‘Too Important Not to Do’
Should vendor paid administrative fees go directly to hospitals?
William Faulkner once said “I have found that the greatest help in meeting any problem is to know where you yourself stand.” My first job in a hospital was in 1970. It was then I made a lifelong decision to stand with hospitals. I have never forgotten that what these institutions do for the patients they serve is because of the miracle of medical progress – yielded in the hands of dedicated men and women.
Group purchasing organizations (GPOs) which serve the majority of the nation’s hospitals have recently received a letter from U.S. Senators Grassley, Kohl and Nelson requesting information about their business practices. This letter restarts a Senate investigation into group purchasing practices which have sporadically run over the past decade or so. The implication of this latest inquiry is there is something amiss about the distribution of vendor paid administrative fees collected by GPOs. The crux of the assertion being that their hospital members may not be accurately reporting all of this income on their Medicare cost reports.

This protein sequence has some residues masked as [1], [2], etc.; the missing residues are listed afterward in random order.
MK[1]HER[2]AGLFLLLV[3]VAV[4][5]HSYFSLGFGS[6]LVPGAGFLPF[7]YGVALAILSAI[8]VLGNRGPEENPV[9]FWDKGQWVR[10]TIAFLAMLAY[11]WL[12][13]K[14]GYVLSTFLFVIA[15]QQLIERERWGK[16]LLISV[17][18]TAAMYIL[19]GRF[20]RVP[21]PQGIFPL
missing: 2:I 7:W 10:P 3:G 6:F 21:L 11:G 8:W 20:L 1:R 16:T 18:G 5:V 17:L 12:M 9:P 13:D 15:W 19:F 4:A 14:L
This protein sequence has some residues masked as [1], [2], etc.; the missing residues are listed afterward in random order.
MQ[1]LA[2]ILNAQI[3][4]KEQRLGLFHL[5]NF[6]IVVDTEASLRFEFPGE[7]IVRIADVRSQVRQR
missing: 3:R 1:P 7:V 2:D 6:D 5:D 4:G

Since I had more than just a little to do with the enactment of the Medicare/Medicaid fraud and abuse “safe harbor” which protects the payment of vendor paid administrative fees, I have been repeatedly asked to write and/or speak about it. The safe harbor amendment was sold to Congress to assist hospitals. It would take a certain high level of recalcitrance not to recognize the enormous benefits which GPO supply chain techniques have brought to the healthcare delivery system as a result. The safe harbor helped hospitals then, as it does now.